Monkeypox in Montgomery County: How you can protect yourself and others

Photo of the Dayton skyline courtesy of Wikimedia

Sarah Hensley | Contributing Writer

On August 8,  Montgomery County confirmed its first Monkeypox case.

With University of Dayton students returning to campus, news of this confirmed case may leave some to question how Monkeypox could affect their semester. Health professionals continue to release information on how people can protect themselves from getting sick— especially those living in close proximity with roommates.

Student Health Medical Director, Dr. Melinda Ruff, recommends avoiding close skin to skin contact with people who have Monkeypox. Students should avoid direct contact with the rash, sores, scabs, bodily fluids and personal items of the infected person. Washing your hands frequently with soap and water or using an alcohol-based sanitizer can decrease the risk of spreading many infections.

Unlike COVID-19, Monkeypox is less likely to transmit through respiratory droplets. This allows in-person learning to continue throughout the semester. 

“One of the things we want people to understand is the difference between COVID-19 and Monkeypox,” said Dan Suffoletto, public information manager of Public Health Dayton and Montgomery County. “COVID-19 is spread through droplets in the air and is much more deadly than Monkeypox.”

With concern of an outbreak comes spread of misinformation. It is important for students to know that Monkeypox is not spread exclusively through one demographic or sexual orientation. While Monkeypox is not a sexually transmitted disease, it can be transmitted through sexual encounters.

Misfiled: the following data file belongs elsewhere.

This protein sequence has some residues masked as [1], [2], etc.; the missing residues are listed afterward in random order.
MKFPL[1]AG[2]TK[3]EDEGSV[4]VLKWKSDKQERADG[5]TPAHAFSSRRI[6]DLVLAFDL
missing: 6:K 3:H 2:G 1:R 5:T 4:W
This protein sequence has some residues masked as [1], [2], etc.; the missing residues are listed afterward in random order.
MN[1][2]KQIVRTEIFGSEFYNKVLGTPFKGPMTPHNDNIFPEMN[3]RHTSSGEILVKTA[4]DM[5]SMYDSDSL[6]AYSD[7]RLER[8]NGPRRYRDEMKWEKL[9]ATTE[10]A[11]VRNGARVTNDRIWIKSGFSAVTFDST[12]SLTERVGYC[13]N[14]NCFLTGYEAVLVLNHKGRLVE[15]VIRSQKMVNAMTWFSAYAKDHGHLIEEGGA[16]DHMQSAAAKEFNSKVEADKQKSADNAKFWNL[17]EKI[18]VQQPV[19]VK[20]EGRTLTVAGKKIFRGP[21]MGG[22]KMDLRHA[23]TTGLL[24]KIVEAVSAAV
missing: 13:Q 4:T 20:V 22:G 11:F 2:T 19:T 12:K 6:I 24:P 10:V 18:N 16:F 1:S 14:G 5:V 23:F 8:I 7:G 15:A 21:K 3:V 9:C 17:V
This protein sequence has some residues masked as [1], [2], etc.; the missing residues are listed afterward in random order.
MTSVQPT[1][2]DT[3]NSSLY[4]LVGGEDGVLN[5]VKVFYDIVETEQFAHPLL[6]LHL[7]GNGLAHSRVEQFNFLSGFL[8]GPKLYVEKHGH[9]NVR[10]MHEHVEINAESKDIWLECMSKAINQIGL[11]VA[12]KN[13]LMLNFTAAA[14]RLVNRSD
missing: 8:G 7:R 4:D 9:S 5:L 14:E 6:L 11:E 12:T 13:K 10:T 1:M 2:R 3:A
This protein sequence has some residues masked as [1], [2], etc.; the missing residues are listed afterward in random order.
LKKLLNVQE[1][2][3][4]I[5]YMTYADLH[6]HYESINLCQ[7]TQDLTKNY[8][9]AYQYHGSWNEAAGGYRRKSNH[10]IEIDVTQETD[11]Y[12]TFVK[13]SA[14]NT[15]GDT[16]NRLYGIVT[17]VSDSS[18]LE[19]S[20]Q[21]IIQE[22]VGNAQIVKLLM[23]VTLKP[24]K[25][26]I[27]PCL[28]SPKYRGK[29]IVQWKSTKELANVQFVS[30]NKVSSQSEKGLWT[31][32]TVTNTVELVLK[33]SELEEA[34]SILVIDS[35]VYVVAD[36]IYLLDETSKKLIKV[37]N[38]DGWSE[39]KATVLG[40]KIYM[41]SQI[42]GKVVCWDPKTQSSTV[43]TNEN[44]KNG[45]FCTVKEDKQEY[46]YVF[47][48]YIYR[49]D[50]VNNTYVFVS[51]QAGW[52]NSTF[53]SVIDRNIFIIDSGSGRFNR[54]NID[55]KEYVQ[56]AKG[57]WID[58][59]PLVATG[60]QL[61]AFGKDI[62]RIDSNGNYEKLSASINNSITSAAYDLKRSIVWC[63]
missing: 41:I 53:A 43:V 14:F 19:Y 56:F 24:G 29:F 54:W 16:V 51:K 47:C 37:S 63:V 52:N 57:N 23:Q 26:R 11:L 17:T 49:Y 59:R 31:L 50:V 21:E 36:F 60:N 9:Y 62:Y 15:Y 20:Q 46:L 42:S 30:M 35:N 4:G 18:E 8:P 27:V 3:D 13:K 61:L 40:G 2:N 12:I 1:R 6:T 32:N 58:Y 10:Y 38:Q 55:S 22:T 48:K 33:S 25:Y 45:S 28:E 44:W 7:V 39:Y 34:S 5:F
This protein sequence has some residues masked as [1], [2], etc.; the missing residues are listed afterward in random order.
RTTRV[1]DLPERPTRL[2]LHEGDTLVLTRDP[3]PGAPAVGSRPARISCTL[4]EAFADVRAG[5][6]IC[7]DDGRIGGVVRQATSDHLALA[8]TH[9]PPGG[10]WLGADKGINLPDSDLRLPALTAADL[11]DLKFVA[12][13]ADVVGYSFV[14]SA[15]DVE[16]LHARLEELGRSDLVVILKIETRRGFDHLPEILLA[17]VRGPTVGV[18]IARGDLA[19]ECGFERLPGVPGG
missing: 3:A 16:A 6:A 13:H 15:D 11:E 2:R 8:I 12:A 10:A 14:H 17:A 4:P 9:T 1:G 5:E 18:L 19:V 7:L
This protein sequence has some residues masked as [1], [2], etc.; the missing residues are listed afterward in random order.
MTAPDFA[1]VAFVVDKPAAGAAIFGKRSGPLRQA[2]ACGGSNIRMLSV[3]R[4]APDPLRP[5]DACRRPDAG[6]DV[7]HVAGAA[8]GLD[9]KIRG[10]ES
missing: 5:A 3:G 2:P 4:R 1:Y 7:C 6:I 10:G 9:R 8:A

“This virus is spread through close, personal, often skin to skin contact with someone that has Monkeypox, regardless of race, ethnicity, sexual orientation or gender identity,” Ruff said.

Practicing safe sex helps reduce the risk of spreading Monkeypox. If your sexual partner has an unexplained rash, they should seek medical attention before engaging in sexual activity.

“One of the things the students need to be careful of is sexual health,” Suffoletto said. “When you are having sex with someone make sure you are both healthy and do what you can to mitigate the risk.”

If you have Monkeypox symptoms, seek medical attention immediately. The Student Health Center is open from 8:30 a.m. to 4:30 p.m. on weekdays and appointments can be made online.

For more information on Monkeypox, visit the CDC website

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